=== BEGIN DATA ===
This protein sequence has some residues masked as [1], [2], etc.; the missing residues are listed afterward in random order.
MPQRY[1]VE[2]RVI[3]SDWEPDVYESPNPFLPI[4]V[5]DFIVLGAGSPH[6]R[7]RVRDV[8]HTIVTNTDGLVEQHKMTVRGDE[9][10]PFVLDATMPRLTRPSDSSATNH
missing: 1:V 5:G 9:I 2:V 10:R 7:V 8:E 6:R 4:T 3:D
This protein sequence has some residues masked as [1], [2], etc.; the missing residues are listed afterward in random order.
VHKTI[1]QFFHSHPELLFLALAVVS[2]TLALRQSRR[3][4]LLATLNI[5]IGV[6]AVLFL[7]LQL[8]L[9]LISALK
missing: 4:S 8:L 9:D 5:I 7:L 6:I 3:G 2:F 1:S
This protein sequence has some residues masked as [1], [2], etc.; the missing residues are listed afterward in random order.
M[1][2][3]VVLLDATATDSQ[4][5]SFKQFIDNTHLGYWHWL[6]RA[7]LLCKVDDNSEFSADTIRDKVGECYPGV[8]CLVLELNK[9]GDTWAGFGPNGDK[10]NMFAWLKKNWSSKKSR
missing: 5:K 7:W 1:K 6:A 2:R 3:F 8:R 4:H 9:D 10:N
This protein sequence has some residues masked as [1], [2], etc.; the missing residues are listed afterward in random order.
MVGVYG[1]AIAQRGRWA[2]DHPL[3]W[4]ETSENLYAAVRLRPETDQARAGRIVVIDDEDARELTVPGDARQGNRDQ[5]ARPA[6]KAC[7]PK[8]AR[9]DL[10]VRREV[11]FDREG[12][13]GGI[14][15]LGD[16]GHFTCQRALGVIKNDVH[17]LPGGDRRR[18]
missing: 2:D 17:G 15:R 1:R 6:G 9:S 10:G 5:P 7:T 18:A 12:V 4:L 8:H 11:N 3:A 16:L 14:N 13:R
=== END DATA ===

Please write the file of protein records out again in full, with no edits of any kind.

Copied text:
This protein sequence has some residues masked as [1], [2], etc.; the missing residues are listed afterward in random order.
MPQRY[1]VE[2]RVI[3]SDWEPDVYESPNPFLPI[4]V[5]DFIVLGAGSPH[6]R[7]RVRDV[8]HTIVTNTDGLVEQHKMTVRGDE[9][10]PFVLDATMPRLTRPSDSSATNH
missing: 1:V 5:G 9:I 2:V 10:R 7:V 8:E 6:R 4:T 3:D
This protein sequence has some residues masked as [1], [2], etc.; the missing residues are listed afterward in random order.
VHKTI[1]QFFHSHPELLFLALAVVS[2]TLALRQSRR[3][4]LLATLNI[5]IGV[6]AVLFL[7]LQL[8]L[9]LISALK
missing: 4:S 8:L 9:D 5:I 7:L 6:I 3:G 2:F 1:S
This protein sequence has some residues masked as [1], [2], etc.; the missing residues are listed afterward in random order.
M[1][2][3]VVLLDATATDSQ[4][5]SFKQFIDNTHLGYWHWL[6]RA[7]LLCKVDDNSEFSADTIRDKVGECYPGV[8]CLVLELNK[9]GDTWAGFGPNGDK[10]NMFAWLKKNWSSKKSR
missing: 5:K 7:W 1:K 6:A 2:R 3:F 8:R 4:H 9:D 10:N
This protein sequence has some residues masked as [1], [2], etc.; the missing residues are listed afterward in random order.
MVGVYG[1]AIAQRGRWA[2]DHPL[3]W[4]ETSENLYAAVRLRPETDQARAGRIVVIDDEDARELTVPGDARQGNRDQ[5]ARPA[6]KAC[7]PK[8]AR[9]DL[10]VRREV[11]FDREG[12][13]GGI[14][15]LGD[16]GHFTCQRALGVIKNDVH[17]LPGGDRRR[18]
missing: 2:D 17:G 15:R 1:R 6:G 9:S 10:G 5:P 7:T 18:A 12:V 4:L 8:H 11:N 3:A 16:L 14:N 13:R